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Profit Margins in Engineering

Profit Margins in Engineering

I was at a cross discipline quiz night last week. At the very start the host attempted to unify the crowd by talking through his career and explaining how he’d worked in each of the diverse fields represented. When he got to construction he said he’d left because he was “tired of failing to survive on a profit margin of just 2.5%”.

It turns out he’s right; attempting to collaborate this statistic, it would seem that heavy construction (lit. civil engineering) has a net profit margin of about 2.3%. To put that into context, the most profitable field was Real Estate Development at 38.7% (one of our clients, in fact), and the average profitability across all industries was 7.3% (or 9.1% if you exclude loss makers).

Although there doesn’t seem to be a definitive source for net profit margins (I’m using a US stocks collection summary), the fact that construction isn’t massively profitable can be seen across any number of sources and articles you dare to name.

So, having established that it’s low, let’s just clarify what Net Profit Margin is. Simply put, it’s profit (after expenses and taxes, etc.) as a percentage of the total revenue. Or, put another way, it’s a measure of how good a company is at converting revenue into profits. It’s also a measure of resilience- industries with higher profit margins can weather harsher conditions.

The weird thing is; construction is a risky business, and traditionally high risk industries operate with high profit so that they can absorb some of the risk. In fact, insurance (by definition, a risky business) runs at 17% net margin. For comparison, low margin industries tend to be high volume- e.g. supermarkets and wholesalers; making a large amount from small profits that are basically guaranteed.

This might explain why the recession tends to decimate our industry and why we have a habit of being so litigious- we can’t afford not to be. The only way to win jobs is to be cheap, and without a buffer anything that damages our meager profit margins cannot be tolerated.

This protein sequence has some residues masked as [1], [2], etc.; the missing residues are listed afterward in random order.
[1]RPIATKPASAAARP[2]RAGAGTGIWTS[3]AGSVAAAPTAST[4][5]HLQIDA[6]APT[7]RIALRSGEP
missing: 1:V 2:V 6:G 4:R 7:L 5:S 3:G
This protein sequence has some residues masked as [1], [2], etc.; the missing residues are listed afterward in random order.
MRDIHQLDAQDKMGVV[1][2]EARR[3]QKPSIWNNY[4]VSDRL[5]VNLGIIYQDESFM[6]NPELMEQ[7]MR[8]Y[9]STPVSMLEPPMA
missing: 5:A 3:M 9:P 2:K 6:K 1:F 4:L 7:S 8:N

How we got into this position is a bit harder to work out. We’re not the only industry that tenders for work, that relies on a healthy economic state, or that use public money. We are, however, normally judged by price by clients who have typically been slow to learn that you get what you pay for; and this, I believe, is why we take big risks for increasingly small reward.

And why is any of this important? It’s how the construction industry’s pretty much always been; we’ve survived- what else do you want?

The problem with low profit margins is that there’s not much scope for risk. And without risk there is no innovation.

Instead we rely on third parties from other industries (like Software Engineering, profit margin: 13.8%) who take risks to profit from us. And for better or for worse it means that our innovations are indirectly driven.

It also means that innovation has low value. If you work out how to do something cheaper, then the reaction is to lower your bid price so you can win more work (remember volume is the only way to win with a low profit margin). Not long after, everyone emulates your methods and the net result is even smaller net profits for everyone.

The easiest way to survive in a low profit situation is to reduce your costs, which is why engineers are not (as professionals go) paid very well; and why we lean so detrimentally on our supply chain. In a world where STEM capable students are in high demand, it’s not too surprising that our talent pipeline is running dry.

Realistically, it’s hard to work out where we go from here. Without an industry wide (and possibly illegal) agreement to all start to maintain higher profit margins- inevitably we’ll continue down this unsustainable route of risk without reward.

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  1. This is a bit doom and gloom Tom! If property and software developers are making money why aren’t engineering companies moving into this? If the current business plans aren’t working need to try something else. I think the problem is partly where we are in the economic cycle. My company was making ~10% profit before recession.

    • I think 10% would have been out of the norm even pre-recession. Personally I think it has a lot to do with the fact that we compete primarily on cost still. Software profits on innovation, property profits on quality. The construction tender process is pretty unusual- you can be the preliminary designers but have the job taken away; everyone attempts to price what is effectively a fake ‘design’ so that they can be benchmarked on cost, not value; for your average job people don’t even seek out companies based on reputation. This creates an environment (set by our clients, not ourselves) where the cheaper you can deliver a job, the more you win; except, as I hinted, you don’t really- not in the long run.